Thanks for the comment. Perhaps I should have titled the post something like “Things to Consider Before Visiting a Mortgage Broker.” Also, I should have linked to mortgage brokers I like and respect so as not to leave the impression that I’m against an entire industry.

    Obviously mortgage brokers have a niche to fill. And, as I have said, I’m not against an ethical broker making a living.

  4. I used to read “The Motley Fool” mortgage group and there were some mortgage brokers there that gave generally good advice, and who seemed quite ethical – although they did have a fondness for talking down fixed-rate mortgages that I didn’t like.

    But one thing I didn’t quite get is their idea of having a “relationship” with a mortgage broker: this seemed to be one of their primary ideas, and it would seem to me that, unless one is an active real-estate investor, one shouldn’t be doing enough mortgage transactions to need a “relationship”.

    Another problem is that a “good” mortgage broker to many would be the one that got them into the biggest house with the cheapest initial monthly payment with the least hassle. It’s definitely not likely to be the one who said “you can’t afford it”…

  5. Foobarista,

    Yeah, I couldn’t tell you the name of the mortgage broker that we worked with when we bought our house nearly 8 years ago.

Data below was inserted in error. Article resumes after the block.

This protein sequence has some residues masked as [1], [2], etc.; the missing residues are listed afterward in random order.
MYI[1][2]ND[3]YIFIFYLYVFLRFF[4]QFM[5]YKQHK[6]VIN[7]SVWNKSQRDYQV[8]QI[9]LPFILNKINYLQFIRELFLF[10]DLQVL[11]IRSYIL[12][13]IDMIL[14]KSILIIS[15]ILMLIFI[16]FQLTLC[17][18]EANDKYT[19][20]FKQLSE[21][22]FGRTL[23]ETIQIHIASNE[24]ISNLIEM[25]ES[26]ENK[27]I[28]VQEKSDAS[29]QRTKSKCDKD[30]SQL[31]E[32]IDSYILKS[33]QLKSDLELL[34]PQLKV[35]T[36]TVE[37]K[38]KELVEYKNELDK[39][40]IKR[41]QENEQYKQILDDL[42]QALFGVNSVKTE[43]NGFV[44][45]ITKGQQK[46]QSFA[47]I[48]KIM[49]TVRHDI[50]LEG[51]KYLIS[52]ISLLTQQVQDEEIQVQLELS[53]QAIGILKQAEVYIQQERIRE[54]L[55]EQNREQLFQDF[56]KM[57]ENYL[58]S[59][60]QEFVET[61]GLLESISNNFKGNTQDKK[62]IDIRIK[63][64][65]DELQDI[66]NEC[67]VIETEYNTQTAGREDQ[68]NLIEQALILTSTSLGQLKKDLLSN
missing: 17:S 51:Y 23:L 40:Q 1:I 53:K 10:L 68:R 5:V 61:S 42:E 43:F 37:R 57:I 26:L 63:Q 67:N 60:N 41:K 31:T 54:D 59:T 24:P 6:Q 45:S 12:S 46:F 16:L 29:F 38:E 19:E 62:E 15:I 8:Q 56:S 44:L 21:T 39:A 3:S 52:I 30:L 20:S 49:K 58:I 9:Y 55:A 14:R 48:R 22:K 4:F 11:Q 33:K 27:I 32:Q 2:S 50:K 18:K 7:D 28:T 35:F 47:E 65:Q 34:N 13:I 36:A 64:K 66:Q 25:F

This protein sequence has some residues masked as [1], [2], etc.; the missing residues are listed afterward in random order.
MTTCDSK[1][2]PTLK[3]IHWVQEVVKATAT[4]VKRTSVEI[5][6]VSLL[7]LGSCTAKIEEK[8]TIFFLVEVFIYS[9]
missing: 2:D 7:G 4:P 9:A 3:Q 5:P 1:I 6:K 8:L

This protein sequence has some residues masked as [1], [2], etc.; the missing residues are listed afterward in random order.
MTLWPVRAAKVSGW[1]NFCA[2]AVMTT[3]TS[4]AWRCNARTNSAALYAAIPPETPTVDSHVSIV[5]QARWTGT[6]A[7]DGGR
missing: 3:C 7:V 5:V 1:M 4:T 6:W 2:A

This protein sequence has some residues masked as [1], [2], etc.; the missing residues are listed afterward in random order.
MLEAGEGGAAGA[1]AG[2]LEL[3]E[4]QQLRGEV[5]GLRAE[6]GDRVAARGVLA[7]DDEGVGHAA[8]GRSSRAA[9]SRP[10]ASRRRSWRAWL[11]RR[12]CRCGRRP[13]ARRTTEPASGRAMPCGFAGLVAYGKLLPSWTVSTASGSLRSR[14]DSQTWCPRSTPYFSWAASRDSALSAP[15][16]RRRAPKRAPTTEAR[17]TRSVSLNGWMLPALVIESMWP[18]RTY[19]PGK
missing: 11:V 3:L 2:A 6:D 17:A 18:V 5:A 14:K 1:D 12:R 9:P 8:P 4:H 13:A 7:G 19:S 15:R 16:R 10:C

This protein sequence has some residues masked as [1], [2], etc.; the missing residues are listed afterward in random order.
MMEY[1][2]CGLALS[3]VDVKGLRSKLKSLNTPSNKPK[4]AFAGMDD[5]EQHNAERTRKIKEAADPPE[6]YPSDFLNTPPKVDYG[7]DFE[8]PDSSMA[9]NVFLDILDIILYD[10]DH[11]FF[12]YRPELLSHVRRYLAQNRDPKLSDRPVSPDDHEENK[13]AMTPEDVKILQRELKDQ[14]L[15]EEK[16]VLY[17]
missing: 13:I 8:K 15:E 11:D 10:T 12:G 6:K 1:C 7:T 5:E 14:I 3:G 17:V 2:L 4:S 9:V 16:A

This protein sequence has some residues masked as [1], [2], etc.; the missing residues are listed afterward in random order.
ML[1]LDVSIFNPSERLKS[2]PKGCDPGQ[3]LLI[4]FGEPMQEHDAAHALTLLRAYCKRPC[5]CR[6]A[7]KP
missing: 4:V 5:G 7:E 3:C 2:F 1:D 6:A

6. I didn’t see anything in the article that was necessarily bashing mortgage brokers. All consumers should be suspicious of people in these types of industries, from car salesman and financing to mortgage brokers. Why? Because being suspicious, educating ourselves, and not taking a broker on his word for granted is the only defense we have. There is a huge potential for being taken to the cleaners.

    I am absolutely sure that most brokers are honest. This isn’t personal, its business. Articles like the one you wrote are intended to protect us from the small percentage of brokers out to make an extra buck at the expense of the consumer. Trust is not something that is assumed, it is something that must be earned. And unfortunately, most people do not buy houses very often, so unless you find a broker that comes with many references from people you DO trust, where is that trust supposed to come from?